This is what happens when you devote two-thirds of a season to scene after scene after scene of Frank and Jordan’s Baby Problems, and Frank Shaking Guys Down, and Look How Fucked Up Ray and Ani Are, and Melancholy Singer in the Dive Bar Yet Again—and then you suddenly realize that with only a couple episodes left you haven’t offered even a rudimentary outline of the central plot.
Put simply: Climate change poses the threat of global catastrophe. The planet isn’t just getting hotter, it’s destabilizing. Entire ecosystems are at risk. The future of humanity is at stake.
Scientists warn that extreme weather will get worse and huge swaths of coastal cities will be submerged by ever-more-acidic oceans. All of which raises a question: If climate change continues at this pace, is anywhere going to be safe?
“Switzerland would be a good guess,” said James Hansen, the director of climate science at Columbia University’s Earth Institute. Hansen’s latest climate study warns that climate change is actually happening faster than computer models previously predicted. He and more than a dozen co-authors found that sea levels could rise at least 10 feet in the next 50 years. Slatepoints out that although the study isn’t yet peer-reviewed, Hansen is “known for being alarmist and also right.”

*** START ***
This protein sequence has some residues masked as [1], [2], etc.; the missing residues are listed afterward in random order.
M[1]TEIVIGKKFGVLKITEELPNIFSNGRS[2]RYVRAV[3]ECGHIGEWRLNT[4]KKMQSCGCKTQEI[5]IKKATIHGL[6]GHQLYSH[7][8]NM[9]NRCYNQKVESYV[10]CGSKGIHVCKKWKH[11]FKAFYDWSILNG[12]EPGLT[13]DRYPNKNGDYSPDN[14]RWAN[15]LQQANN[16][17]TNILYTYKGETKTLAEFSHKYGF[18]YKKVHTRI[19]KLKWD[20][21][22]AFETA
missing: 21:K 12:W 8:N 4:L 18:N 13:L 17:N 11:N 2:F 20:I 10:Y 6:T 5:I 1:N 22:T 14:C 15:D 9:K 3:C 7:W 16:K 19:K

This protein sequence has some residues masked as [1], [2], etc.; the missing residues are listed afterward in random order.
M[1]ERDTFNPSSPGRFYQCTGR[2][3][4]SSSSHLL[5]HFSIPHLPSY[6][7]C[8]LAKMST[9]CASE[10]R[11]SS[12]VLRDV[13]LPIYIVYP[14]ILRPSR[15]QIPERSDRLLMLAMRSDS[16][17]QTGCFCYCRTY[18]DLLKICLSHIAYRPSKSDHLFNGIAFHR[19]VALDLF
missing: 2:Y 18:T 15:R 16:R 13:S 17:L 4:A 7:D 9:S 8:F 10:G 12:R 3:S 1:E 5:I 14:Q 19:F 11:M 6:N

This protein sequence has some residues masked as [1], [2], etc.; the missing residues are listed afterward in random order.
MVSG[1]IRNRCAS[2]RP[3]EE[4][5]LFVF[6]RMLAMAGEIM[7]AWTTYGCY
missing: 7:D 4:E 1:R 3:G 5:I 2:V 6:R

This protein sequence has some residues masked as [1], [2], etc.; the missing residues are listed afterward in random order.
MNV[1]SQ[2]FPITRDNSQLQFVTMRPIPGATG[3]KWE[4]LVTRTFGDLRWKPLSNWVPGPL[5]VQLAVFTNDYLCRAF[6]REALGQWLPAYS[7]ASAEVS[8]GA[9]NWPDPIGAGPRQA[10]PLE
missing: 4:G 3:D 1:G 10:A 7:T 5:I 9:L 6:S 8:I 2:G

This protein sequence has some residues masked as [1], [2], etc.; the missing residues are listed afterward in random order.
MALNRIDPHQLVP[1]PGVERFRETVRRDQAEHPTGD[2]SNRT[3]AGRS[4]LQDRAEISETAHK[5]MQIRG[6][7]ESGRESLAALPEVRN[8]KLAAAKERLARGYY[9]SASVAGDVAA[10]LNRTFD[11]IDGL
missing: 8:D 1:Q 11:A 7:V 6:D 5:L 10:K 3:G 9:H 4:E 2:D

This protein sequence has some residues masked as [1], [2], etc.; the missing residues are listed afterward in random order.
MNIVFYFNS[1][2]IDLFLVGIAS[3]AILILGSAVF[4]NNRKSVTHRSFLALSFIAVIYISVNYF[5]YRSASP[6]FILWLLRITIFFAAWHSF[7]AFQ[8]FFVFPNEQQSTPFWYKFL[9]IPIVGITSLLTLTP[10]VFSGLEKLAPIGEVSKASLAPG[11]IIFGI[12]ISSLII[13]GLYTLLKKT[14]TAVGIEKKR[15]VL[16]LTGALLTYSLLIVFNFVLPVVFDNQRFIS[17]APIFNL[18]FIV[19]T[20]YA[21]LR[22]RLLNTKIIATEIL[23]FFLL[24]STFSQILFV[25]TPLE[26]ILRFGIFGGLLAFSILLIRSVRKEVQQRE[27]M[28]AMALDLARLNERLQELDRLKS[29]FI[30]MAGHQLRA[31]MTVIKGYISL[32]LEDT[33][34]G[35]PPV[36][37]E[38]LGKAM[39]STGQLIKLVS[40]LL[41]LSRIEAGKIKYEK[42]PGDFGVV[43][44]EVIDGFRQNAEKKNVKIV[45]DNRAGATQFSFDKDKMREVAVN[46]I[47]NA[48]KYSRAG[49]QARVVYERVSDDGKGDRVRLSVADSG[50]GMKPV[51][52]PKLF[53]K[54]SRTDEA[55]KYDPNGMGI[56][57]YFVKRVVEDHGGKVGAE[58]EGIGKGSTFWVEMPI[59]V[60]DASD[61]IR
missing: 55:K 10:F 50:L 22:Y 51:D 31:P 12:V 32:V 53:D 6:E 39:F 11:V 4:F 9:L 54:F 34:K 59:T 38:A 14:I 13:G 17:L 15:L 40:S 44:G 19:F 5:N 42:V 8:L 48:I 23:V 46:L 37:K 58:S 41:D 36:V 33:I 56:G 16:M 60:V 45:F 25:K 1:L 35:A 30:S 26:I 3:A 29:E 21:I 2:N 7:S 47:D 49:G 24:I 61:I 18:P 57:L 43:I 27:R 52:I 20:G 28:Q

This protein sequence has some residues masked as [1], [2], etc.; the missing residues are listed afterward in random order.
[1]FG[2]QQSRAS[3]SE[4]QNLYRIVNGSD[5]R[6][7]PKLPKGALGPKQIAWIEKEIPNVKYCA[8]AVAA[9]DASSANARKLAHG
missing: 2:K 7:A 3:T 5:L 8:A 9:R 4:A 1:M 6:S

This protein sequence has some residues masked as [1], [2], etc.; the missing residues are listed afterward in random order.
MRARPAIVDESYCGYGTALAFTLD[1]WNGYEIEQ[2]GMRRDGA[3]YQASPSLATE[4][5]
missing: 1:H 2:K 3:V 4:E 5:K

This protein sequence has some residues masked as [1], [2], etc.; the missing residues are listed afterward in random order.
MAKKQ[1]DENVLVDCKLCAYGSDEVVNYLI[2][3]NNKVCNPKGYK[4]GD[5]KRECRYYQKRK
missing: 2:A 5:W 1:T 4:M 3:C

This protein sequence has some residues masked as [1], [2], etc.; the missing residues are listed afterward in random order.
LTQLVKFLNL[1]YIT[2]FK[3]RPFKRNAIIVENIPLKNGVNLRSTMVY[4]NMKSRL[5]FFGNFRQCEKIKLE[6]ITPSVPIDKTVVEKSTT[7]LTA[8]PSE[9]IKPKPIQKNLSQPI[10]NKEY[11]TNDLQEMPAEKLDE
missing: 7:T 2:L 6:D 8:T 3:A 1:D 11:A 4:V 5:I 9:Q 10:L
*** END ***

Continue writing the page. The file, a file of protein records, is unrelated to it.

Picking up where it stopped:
Even when they’re adopted, the children of the wealthy grow up to be just as well-off as their parents.
Lately, it seems that every new study about social mobility further corrodes the story Americans tell themselves about meritocracy; each one provides more evidence that comfortable lives are reserved for the winners of what sociologists call the birth lottery. But, recently, there have been suggestions that the birth lottery’s outcomes can be manipulated even after the fluttering ping-pong balls of inequality have been drawn.
What appears to matter—a lot—is environment, and that’s something that can be controlled. For example, one study out of Harvard found that moving poor families into better neighborhoods greatly increased the chances that children would escape poverty when they grew up.